Over thirteen years after being captured in Afghanistan, John Walker Lindh, otherwise known as Detainee #001 in the Global War on Terror, is waging a very different sort of battle: a legal campaign to wear his pants above the ankle.

Lindh, 33, filed Dec. 29 for class action status for all Muslim inmates in the Bureau of Prisons system, requesting that they be allowed to shorten their prison pants. Lindh, who first filed suit on the issue in May 2014, claims “it is a clear tenet of Islam that Muslim men are prohibited from wearing pants below their ankles” and that a Bureau of Prisons policy that “Islamic inmates may not hem or wear their pants above the ankle” violates the Religious Freedom Restoration Act.

After being captured in Afghanistan in December 2001, Lindh–who was photographed naked and strapped to a stretcher by U.S. military personnel–was labeled the “American Taliban.” He pleaded guilty to aiding the Taliban, and is currently housed at the Bureau of Prisons’ Communication Management Unit (CMU) in Terre Haute, Indiana.

The pants lawsuit highlights the unique role of the CMUs, which were first created in 2006 to house prisoners whose communications are subject to strict monitoring; when it opened, 15 of the first 17 inmates were Muslim and as the population grew, the CMUs became known by some people as Guantanamo North. CMU inmates now include Muslims convicted on terrorism charges and non-Muslims who have conducted activities involving illegal contraband or communicating threats while in other federal facilities (a second CMU is at the Bureau of Prisons facility at Marion, Illinois).

Last week’s filing included the declarations of 45 inmates in facilities across the United States; they signed on to Lindh’s claim that the policy denying shorter pants violates religious laws. One inmate said that he needed to shorten his pants, because Islamic teachings dictate “everything below the ankles is in Hellfire.”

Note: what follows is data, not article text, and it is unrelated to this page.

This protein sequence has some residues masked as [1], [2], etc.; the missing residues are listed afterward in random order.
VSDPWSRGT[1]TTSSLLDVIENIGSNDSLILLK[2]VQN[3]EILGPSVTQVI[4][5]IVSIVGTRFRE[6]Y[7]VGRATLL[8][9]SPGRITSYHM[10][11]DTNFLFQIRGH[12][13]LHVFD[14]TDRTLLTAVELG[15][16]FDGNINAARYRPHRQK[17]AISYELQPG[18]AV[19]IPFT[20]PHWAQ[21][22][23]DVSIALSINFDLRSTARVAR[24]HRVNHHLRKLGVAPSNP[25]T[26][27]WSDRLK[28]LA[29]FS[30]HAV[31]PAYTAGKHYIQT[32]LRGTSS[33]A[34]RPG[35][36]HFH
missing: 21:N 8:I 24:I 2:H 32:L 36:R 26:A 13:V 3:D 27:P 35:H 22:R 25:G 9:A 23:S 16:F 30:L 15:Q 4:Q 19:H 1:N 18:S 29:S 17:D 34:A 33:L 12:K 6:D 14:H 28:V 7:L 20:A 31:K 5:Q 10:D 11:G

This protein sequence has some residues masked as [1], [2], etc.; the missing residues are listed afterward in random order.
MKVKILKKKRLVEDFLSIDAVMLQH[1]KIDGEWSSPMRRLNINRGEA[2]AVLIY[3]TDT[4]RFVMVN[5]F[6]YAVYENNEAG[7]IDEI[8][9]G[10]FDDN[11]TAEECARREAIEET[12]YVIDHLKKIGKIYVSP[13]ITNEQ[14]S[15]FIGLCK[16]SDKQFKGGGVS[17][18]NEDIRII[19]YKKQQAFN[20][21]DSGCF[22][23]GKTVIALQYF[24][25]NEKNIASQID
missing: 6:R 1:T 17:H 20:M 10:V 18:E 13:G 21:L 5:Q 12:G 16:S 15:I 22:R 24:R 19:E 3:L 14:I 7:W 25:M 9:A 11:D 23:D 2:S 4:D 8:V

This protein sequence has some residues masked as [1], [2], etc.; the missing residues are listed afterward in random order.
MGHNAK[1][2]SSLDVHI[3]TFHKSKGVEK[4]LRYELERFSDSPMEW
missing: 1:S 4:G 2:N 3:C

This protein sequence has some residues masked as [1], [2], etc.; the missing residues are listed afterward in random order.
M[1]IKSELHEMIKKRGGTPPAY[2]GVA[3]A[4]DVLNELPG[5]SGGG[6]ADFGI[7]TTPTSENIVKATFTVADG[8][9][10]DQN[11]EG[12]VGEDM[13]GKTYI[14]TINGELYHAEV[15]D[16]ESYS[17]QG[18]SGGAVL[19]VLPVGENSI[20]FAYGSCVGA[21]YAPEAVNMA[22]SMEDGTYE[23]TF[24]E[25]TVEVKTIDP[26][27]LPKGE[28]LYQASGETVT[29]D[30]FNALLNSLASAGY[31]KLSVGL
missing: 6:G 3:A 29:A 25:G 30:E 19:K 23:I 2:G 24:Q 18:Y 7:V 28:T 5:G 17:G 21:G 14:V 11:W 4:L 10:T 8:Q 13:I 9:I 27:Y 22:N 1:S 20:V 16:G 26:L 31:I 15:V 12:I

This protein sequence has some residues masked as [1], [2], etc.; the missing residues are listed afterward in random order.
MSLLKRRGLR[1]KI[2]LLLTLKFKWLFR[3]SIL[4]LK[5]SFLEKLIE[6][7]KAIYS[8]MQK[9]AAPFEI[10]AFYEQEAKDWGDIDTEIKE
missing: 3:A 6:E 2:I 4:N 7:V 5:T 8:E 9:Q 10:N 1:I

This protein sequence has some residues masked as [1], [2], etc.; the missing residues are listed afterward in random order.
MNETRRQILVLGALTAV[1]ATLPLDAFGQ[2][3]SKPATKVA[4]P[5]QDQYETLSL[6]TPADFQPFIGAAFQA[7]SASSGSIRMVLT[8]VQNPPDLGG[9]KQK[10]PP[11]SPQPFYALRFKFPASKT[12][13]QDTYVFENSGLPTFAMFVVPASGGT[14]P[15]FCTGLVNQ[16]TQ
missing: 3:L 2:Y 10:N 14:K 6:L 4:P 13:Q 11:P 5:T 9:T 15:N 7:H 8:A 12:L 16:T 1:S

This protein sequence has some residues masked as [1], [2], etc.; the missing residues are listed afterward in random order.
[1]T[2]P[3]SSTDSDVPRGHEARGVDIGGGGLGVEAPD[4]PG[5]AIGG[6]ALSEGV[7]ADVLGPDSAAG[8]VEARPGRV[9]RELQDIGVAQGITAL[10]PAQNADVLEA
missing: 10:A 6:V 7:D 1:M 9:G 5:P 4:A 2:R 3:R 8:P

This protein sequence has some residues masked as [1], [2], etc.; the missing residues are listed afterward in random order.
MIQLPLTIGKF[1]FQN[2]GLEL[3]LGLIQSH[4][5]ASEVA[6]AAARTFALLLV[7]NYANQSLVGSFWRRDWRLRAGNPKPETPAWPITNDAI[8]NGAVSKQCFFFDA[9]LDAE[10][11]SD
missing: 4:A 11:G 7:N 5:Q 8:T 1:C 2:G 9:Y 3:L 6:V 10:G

A Bureau of Prisons imam responded in September 2014, arguing that there is no uniformity of opinion or practice in Muslim jurisprudence regarding this claim. “While it may be the religious personal preference for some followers of a particular school or methods to wear their pants above the ankle, it is not possible for a single Muslim to state that his personal preference or viewpoint represents the sincere beliefs, preferences, or positions of all Islamic inmates in the Bureau of Prisons,” the chaplain wrote in a declaration to the court.

This isn’t the first class action suit Lindh has filed; in December, Lindh, who now calls himself Yahya Lindh in court filings, obtained class action status for the current 48 CMU prisoners in an ongoing lawsuit challenging inmate strip searches before non-contact visits.  Lindh claims these searches are unreasonable and violate the Fourth Amendment.

Lindh, who is currently serving a 20-year sentence, will be eligible for release in May 2019.

Photo: Alexandria County Sheriff’s Department/AP